Well today I did something I haven’t yet done at Faith. Worship today was just me and my guitar. Interesting that today was also my two year anniversary, wow two years I’ve been doing this. Vacation was great but it is good to be back.
We changed things up today and had all of the music up front as well as communion. Yes, communion BEFORE the sermon and this is what my brother in law had to say about it on his twitter.
Communion before the sermon? But now my religious routine has been interrupted. Now i must focus on meaning!
As church leadership we should really find opportunities to change things up so that everything does not just become routine. When things become routine we tend to forget why we do them. Breaking routine forces us to think about why we do something. In the case of communion, our church has ALWAYS done communion after the sermon, not for any particular reason we just have. The funny thing is we’ll have some people who will have a real problem with how we did it. Like may things in our (american) church services there are many things that we do that are cultural and not biblical. Now I’m not saying that we are doing things that are unbiblical, it’s just that there is no mandate at how we should do our services. No “thou shalt sing for 30 minutes, preach for 45 and have 15 minutes of announcements, also don’t forget to greet one another.” These are all good things but they tend to be huge issues if changed.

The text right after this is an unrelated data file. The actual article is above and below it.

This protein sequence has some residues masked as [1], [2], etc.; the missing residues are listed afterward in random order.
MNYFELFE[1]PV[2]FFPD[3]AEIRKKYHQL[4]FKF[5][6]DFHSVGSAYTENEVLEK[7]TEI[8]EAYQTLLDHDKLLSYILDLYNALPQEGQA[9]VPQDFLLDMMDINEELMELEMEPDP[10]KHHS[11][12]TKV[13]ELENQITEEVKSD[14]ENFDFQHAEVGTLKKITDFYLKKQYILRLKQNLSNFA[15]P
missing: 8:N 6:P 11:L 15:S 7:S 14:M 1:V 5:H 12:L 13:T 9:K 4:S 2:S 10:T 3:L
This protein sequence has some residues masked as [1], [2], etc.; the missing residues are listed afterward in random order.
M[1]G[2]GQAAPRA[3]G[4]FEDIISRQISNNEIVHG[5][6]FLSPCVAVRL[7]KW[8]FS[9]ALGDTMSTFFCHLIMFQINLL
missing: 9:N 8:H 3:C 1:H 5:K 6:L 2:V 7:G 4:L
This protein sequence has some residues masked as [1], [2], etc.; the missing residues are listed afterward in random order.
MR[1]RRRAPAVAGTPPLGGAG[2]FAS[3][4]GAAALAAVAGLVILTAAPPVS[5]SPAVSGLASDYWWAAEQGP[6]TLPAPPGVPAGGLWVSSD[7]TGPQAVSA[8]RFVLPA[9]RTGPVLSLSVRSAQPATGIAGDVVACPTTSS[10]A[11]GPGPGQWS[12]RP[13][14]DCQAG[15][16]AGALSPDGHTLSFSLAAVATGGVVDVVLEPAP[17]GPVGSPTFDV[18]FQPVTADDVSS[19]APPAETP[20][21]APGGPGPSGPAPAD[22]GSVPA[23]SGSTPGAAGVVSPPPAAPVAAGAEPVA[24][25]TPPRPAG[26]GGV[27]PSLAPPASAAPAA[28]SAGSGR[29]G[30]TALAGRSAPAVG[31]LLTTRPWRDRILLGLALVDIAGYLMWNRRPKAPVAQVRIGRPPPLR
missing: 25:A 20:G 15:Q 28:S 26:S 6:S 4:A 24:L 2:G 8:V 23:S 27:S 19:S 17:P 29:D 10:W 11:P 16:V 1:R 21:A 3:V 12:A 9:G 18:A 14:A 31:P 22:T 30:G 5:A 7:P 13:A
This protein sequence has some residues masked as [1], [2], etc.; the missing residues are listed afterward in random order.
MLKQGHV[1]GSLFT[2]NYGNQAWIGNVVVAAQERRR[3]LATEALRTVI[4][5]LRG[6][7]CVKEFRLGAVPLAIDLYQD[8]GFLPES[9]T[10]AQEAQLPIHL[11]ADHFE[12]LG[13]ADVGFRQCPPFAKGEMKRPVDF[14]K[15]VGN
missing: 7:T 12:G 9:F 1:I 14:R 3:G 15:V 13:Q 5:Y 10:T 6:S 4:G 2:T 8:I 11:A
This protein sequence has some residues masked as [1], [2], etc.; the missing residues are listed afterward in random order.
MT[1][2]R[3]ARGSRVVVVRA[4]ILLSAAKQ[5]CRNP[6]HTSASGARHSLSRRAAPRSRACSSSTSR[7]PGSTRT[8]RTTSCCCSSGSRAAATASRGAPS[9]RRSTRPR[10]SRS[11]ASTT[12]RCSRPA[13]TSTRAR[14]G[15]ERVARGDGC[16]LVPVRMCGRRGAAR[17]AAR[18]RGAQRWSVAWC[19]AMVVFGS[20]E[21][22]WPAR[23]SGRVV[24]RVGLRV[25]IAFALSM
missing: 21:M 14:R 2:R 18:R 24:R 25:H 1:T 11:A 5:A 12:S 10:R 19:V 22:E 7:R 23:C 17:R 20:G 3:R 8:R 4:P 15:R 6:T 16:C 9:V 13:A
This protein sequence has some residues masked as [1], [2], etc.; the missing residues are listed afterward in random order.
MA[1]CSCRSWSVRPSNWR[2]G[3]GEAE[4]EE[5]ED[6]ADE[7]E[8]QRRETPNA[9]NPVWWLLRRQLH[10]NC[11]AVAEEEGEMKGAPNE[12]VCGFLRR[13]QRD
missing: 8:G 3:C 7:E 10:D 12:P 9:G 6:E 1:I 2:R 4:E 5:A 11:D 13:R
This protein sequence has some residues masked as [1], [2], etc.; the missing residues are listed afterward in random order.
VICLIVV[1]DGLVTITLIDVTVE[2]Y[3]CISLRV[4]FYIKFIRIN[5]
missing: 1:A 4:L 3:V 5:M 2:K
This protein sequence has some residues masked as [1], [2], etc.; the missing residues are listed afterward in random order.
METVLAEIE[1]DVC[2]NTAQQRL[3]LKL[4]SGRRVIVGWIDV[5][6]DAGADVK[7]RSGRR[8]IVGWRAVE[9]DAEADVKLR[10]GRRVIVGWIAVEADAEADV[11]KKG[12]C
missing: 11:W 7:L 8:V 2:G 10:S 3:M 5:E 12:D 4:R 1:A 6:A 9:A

To Church Leaders: Changing things up is good but be prepared to explain why you did it differently and the benefit you see in changing things up. And the big things is extend a lot of grace.
To Church Congregations: Understand and be able to differentiate between things that are biblical and things that are cultural. Changes from things that are biblical should not be tolerated, changes from things that are simply cultural (although you may not like it) are okay. And again the biggest thing is to extend a lot of grace to your church leadership.
Song list from today.
Hosanna (Praise is Rising)
We Won’t Stay Silent
Better is One Day
Mighty to Save
Wow it was a rough morning from my point of view…it’s hard to come from such an awesome week like last week. The devil was really messing with me. My monitor was all over the map, my video wouldn’t play right, drums weren’t working right and I had to make a monitor request from the stage during worship which I don’t like cause it’s distracting for the congregation. One of the good things that came out of the morning was our newest team member, singer and guitarist Lynette Gellner, she did a great job.
So that’s the morning I had…Here is what everyone else had to say.
“I just walked in and felt the presence of God in the building”